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Sunday, July 24, 2016

Why did Bernie Sanders lose the popular vote to Clinton in 2016?

Guest Post By William Murphy, Professor of American History, specializing in political history (Quora Digest)

Image result for clinton and sandersIt’s important to understand that what Bernie Sanders did was absolutely extraordinary. Focusing on the fact that he did not win is sort of missing the bigger story.

Here was a guy who, a little over a year ago, no one had heard of outside of Vermont. When he declared his candidacy he polled at 4%, and over 90% of Americans had never heard of him. He is 73 years old in a country that prizes youth. His public image was frumpy; he looked like he never combed his hair. He had never been a formal member of the Democratic Party until declaring he would run for president. He had described himself as a socialist in the past, in a country where most people think socialism means a Soviet-style managed economy and dictatorship. He was running against one of the most experienced and well-known politicians in America, whose polling numbers a year or two ago were much better than they are today. She was the presumed winner; she had a LOT more money (to start out) and the full backing of the Democratic Party establishment.

With all of that going against him, he won 12 million votes and, what, 22 states? (Apologies to Sanders supporters if it was more than 22. I’m sure one of you will correct me. It was around that number.)

Image result for clinton and sandersThe old, crazy-haired Jewish Socialist from Vermont with the thick New York accent who nobody had ever heard of was packing thousands of people into auditoriums and arenas to hear him speak. He made a real race out of a contest most people assumed would be a coronation. He won 1900 pledged delegates out of 4,053; that’s far more than most losing candidates get in nomination battles. He made Clinton fight, and fight hard, for a nomination that originally seemed to be hers for the taking.

He did not win. But if, a little over a year ago, you had lined up a group of political journalists, pundits, historians and political scientists, and described someone exactly like Bernie Sanders, and asked them how many states they thought he would win, you’d probably get a universal answer of “zero.” Nobody thought someone with Sanders’ profile would have the appeal that he did.
It was — and is — an absolutely extraordinary thing.

Image result for clinton and sandersBut it’s also easy to overstate his support. Social media was full of Sanders supporters. You could find them everywhere on twitter, on Facebook, and there were (and are) a LOT of them here on Quora. His supporters tended to be younger and more active online than Clinton’s. This created a sense, for those who spend a lot of time on social media, that EVERYONE was a Sanders supporter.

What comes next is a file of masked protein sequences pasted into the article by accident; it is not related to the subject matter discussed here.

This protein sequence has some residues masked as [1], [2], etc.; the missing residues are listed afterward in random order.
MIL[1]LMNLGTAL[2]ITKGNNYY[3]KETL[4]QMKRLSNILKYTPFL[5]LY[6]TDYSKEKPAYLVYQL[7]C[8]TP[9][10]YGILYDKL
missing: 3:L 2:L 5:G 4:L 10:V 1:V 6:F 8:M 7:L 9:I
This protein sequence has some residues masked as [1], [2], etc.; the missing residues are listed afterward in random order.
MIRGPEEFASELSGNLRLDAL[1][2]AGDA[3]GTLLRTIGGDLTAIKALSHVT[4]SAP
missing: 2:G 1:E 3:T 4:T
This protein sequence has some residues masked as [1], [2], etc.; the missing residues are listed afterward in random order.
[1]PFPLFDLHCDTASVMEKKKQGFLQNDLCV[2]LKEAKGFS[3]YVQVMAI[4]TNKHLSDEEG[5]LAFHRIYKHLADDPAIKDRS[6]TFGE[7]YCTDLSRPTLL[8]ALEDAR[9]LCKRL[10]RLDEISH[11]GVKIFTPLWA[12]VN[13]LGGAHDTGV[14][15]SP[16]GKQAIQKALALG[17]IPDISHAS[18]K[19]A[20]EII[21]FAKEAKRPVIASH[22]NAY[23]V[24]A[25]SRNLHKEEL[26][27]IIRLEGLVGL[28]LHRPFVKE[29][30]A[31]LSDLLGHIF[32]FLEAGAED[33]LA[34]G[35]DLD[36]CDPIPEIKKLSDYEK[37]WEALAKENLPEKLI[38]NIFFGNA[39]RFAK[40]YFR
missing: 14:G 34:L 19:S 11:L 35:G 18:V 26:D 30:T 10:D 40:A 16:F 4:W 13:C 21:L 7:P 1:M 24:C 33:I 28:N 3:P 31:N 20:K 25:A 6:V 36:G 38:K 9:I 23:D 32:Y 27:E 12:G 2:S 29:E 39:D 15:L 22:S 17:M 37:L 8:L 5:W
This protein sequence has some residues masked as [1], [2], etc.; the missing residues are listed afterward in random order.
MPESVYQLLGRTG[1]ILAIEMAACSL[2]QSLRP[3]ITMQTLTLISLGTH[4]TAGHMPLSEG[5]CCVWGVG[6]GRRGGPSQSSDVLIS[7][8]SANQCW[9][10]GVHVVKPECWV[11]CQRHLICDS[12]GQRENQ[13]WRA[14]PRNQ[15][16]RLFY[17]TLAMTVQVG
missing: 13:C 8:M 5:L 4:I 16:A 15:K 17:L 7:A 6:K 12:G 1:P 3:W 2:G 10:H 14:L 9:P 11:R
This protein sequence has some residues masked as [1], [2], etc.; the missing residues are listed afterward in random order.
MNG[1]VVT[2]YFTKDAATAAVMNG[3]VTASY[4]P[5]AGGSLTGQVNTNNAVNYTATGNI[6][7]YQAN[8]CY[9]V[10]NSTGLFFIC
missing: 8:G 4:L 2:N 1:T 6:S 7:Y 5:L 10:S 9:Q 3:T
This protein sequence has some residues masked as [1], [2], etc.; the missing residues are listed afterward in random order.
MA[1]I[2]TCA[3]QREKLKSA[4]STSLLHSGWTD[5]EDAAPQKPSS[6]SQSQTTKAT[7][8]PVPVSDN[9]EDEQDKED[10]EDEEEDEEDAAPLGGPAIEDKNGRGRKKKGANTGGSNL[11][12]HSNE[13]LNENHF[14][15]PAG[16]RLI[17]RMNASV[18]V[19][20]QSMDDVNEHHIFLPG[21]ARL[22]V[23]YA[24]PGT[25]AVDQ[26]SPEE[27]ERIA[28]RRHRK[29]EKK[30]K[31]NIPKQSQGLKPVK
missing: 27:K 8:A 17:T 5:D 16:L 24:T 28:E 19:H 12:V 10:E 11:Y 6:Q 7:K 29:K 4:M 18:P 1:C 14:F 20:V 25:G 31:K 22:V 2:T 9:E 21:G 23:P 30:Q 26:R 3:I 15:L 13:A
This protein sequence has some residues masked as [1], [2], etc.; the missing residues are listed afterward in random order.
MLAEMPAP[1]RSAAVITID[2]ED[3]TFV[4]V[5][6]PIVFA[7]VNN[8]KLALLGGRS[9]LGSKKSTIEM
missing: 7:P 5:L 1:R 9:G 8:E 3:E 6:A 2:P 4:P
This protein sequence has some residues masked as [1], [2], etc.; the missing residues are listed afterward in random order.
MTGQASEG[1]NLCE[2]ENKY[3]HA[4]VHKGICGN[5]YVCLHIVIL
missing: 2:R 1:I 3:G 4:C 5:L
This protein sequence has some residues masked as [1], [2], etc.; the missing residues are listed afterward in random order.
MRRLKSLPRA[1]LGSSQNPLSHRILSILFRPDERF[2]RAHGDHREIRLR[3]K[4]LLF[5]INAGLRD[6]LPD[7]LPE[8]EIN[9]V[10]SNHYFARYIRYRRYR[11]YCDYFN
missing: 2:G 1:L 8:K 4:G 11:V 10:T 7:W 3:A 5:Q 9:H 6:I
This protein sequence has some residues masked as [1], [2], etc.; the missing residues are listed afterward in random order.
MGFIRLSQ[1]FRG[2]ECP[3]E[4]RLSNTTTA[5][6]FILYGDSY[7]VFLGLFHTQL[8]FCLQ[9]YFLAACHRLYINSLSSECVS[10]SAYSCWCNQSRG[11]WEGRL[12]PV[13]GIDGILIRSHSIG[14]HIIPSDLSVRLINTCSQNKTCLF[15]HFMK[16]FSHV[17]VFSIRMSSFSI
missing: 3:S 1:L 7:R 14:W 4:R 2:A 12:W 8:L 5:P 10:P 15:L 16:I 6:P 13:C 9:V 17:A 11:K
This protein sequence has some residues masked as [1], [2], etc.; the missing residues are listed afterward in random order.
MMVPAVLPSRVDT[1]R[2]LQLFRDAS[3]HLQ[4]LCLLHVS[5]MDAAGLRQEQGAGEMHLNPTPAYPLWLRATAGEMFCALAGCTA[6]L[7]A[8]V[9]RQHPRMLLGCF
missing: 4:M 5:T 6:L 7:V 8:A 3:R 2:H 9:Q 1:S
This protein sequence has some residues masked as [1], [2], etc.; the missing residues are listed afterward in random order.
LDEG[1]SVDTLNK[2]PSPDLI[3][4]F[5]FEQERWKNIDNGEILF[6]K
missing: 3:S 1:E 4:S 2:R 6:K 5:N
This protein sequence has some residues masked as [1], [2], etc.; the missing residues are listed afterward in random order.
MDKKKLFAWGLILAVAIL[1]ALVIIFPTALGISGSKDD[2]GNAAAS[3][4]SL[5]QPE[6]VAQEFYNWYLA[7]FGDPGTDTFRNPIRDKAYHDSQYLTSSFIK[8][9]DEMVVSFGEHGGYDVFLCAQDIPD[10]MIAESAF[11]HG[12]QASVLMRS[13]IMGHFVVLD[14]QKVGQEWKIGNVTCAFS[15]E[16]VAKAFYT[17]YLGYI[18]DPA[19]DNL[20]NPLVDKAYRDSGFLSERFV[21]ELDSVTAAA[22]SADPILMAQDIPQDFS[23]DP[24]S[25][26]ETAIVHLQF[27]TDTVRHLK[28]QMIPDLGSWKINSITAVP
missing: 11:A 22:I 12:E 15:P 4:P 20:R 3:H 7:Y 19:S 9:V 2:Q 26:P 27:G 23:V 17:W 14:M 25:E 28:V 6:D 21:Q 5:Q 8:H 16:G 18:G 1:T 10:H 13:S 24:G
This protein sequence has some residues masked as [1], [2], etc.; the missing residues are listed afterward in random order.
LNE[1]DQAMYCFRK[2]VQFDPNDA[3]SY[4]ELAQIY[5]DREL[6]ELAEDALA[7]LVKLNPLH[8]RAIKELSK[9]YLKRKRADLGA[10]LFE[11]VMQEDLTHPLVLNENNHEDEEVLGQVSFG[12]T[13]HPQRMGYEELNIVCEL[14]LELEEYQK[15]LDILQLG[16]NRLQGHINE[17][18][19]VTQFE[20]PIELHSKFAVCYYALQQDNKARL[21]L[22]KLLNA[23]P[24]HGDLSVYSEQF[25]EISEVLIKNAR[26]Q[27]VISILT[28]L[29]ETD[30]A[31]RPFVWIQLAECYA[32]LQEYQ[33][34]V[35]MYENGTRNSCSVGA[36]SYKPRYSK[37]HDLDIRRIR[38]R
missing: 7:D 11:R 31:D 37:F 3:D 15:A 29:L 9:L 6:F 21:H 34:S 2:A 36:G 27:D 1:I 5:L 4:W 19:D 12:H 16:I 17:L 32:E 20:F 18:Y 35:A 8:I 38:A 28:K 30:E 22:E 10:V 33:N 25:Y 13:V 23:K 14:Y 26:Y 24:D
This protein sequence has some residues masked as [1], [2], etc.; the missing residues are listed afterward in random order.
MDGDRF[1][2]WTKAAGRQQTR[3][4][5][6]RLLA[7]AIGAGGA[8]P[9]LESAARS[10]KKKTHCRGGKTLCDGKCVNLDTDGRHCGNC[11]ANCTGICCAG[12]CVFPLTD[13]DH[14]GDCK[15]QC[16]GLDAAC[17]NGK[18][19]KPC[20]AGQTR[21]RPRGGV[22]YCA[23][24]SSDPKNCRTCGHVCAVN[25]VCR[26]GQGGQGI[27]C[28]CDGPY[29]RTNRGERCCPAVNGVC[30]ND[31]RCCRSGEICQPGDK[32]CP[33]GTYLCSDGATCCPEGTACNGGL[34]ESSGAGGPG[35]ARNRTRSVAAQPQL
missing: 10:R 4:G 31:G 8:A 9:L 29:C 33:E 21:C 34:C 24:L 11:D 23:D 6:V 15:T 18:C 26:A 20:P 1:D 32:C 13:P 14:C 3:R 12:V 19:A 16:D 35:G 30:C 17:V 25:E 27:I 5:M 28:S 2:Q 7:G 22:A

But not everyone was. In particular, minority voters, a key part of the Democratic constituency, never warmed to him. This is especially true of black voters, but he also consistently lost other minority groups like Latinos as well (though not by as large a margin as had been assumed at the start of the primaries.)

Image result for clinton and sandersAnd Hillary Clinton had a lot of advantages. She DID have a lot of money (though Sanders was eventually able to catch and briefly surpass her in fundraising). She DID have a huge amount of establishment support. She WAS more experienced at running a national campaign, did have much greater name recognition, and she, for whatever reason, was able to more effectively reach out to and connect with minority voters.

One way, I think, to look at it, is to imagine that Clinton and Sanders were both runners in a marathon. But Clinton had a 1-hour head start, and looked like she was a faster, stronger runner, while Sanders looked like he’d be slow and weak. But to everyone’s surprise, he ran so fast he nearly caught up to her; she could see him coming up on her rear, when with her head start he should never have gotten to within sight of her. But in the end, she still finished a few minutes ahead of him. It wasn’t a photo finish; he didn’t fall just one or two steps short. He won 42.2% of the vote to her 56.8%. If they had started at the same time — if she had not had such a big head start — the finish would not look very close. But in our marathon runner example, if Sanders finished the race 2 minutes later than Clinton, by itself that doesn’t look that terribly close; but he shaved off 58 minutes of a 1-hour head start to get there.

Image result for clinton and sandersThat’s extraordinary. Almost superhuman. That’s what Sanders accomplished.
Clinton got 3.8 million more votes than Sanders. Sanders’ supporters may have been more enthusiastic, louder, more visible… but there were not more of them. 

That’s why he lost.

But focusing on the fact of his loss misses how extraordinary his accomplishment is. A better, and I would argue far more important, question than, “Why did Bernie Sanders lose?” is “Why did Bernie Sanders do so well?”